The Navy is working on a new 10-year effort to revitalize its aviation infrastructure, the service’s top officer told Congress on Tuesday.
The service is pursuing what it’s calling the Naval Aviation Fleet Infrastructure Optimization Plan (FIOP) to revamp the aviation maintenance facilities so they can better maintain aircraft, Chief of Naval Operations Adm. Mike Gilday told the Senate Armed Services Committee in written testimony.
“We are also recapitalizing our aviation depot infrastructure. Through our Naval Aviation Fleet Infrastructure Optimization Plan (FIOP), we are developing a 10-year master plan that provides our aviation depots the capacity to sustain and modernize our aircraft, engines, components, and support equipment,” Gilday wrote. “Meanwhile, we are also transforming our Navy enterprise shore network infrastructure into a secure, resilient digital platform.”
During today’s hearing, Gilday told Sen. Thom Tillis (R-N.C.) that he would provide the lawmaker with possible timelines for the FIOP initiative and more information as to how it will fit into the Navy’s Fiscal Year 2023 budget planning. Gilday compared the FIOP to the Navy’s ongoing Shipyard Infrastructure Optimization Plan (SIOP), a $21 billion effort to upgrade the aging infrastructure in the four public yards.
“Similar to the SIOP for shipyards, we have the FIOP for fleet repair facilities,” Gilday told lawmakers during the hearing. “And we just started that effort and we’re prioritizing those projects.”
Tillis, whose state includes Fleet Readiness Center East, described the depots as “antiquated.”
“It’s like a Rubik’s Cube when you’re moving equipment around to actually do servicing, and so much so that I think Lockheed Martin’s talking about, or considering, their own depot maintenance facility,” Tillis said.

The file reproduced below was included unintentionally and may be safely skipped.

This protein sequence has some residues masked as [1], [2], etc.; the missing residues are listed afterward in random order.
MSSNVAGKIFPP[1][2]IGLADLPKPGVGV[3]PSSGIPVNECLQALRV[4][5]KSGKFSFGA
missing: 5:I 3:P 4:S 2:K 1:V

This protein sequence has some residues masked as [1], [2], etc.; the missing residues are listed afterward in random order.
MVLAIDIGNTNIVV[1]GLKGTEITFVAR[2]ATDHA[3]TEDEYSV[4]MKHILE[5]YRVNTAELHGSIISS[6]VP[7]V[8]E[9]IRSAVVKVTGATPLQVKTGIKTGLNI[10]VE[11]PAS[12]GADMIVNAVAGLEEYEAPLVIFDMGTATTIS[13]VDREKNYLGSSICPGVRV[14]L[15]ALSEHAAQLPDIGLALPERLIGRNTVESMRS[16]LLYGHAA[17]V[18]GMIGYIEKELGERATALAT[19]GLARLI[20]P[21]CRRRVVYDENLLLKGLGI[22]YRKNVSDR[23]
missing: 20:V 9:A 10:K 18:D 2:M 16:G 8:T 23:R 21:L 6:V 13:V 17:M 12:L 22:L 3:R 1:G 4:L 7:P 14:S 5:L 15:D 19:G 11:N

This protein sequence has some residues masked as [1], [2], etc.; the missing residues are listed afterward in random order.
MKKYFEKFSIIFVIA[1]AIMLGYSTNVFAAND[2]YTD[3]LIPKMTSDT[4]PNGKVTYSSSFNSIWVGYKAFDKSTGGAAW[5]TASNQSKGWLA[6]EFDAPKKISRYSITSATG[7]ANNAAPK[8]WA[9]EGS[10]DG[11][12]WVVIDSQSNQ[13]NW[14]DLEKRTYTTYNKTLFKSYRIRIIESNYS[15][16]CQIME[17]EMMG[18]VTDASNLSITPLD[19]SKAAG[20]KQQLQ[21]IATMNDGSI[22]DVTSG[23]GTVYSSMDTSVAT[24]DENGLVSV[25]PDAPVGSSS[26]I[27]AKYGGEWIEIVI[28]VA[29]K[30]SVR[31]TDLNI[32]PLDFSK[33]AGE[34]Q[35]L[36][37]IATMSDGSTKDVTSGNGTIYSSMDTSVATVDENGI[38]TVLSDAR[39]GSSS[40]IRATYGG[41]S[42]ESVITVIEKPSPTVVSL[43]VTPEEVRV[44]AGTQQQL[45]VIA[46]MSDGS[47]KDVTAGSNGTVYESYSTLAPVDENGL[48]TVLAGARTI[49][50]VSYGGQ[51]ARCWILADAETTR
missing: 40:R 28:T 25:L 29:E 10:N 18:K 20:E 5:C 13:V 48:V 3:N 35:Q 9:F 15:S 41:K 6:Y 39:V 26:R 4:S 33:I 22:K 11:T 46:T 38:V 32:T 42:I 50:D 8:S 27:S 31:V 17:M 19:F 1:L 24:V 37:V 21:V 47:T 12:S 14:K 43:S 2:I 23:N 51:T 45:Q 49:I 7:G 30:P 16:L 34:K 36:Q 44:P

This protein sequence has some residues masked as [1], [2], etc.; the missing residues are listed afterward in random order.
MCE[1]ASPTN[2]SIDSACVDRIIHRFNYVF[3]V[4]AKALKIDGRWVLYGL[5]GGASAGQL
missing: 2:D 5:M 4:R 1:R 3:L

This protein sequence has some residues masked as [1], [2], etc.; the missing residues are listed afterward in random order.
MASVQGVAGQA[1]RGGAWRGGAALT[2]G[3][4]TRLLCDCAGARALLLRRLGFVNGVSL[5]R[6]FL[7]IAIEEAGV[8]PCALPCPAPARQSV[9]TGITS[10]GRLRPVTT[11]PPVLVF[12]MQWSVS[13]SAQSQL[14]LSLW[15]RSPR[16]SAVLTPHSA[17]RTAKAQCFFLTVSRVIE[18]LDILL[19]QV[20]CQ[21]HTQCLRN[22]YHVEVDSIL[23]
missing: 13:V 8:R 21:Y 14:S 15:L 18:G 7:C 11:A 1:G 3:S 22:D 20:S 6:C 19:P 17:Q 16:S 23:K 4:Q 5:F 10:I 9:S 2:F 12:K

While the SIOP and FIOP are both focused on updating infrastructure, the Navy also had two separate initiatives focused on sustainment and increasing readiness by developing best practices and processes for work in the aviation depots and shipyards. The service modeled its Naval Sustainment System-Shipyards effort after its Naval Sustainment System-Aviation initiative.
During an exchange with Sen. Jacky Rosen (D-Nev.), Gilday also made the case for the Navy’s plans to expand the Fallon Range Training Complex in Nevada.
“We haven’t done so since the mid-80s,” Gilday said of modernizing the range.
“We’re two generations behind with respect to aircrafts. We’re facing a problem now where if we don’t modernize this range, the first time F-35s will be able to employ their full capability will be in combat,” he added. “We’re building wind farms off the California coast that again cut into out training ranges. And so we’re running out of space to train. But we’re using for some years now precision weapons, GPS-guided weapons with longer ranges with sophisticated aircraft and we can’t train our pilots and our air crews to their full capability.”
The Navy first announced plans to expand and modernize the training ranges at Fallon in 2016, USNI News reported at the time.
“The speed and scale of a potential fight for control of the seas has changed. The size of our premier Carrier Air Wing and SEAL training center – the Fallon Range Training Complex (FRTC) – is no longer sufficient. Within existing capacity, our Sailors cannot sufficiently train with longer-range weapons or practice the tactics and techniques they will need to employ against a near-peer threat,” Gilday told the committee in written testimony today. “We will continue to work with Congress, tribal leadership, local communities, and key stakeholders in the year ahead to modernize the FRTC and ensure our Sailors have the infrastructure they need to train to win in combat.”
Much of the land the Navy wants to use is federally managed. In accordance with a provision in the FY 2021 defense policy bill, the service is participating in an Inter-Government Executive Committee (IEC) process meant to gather input from various stakeholders about the potential expansion.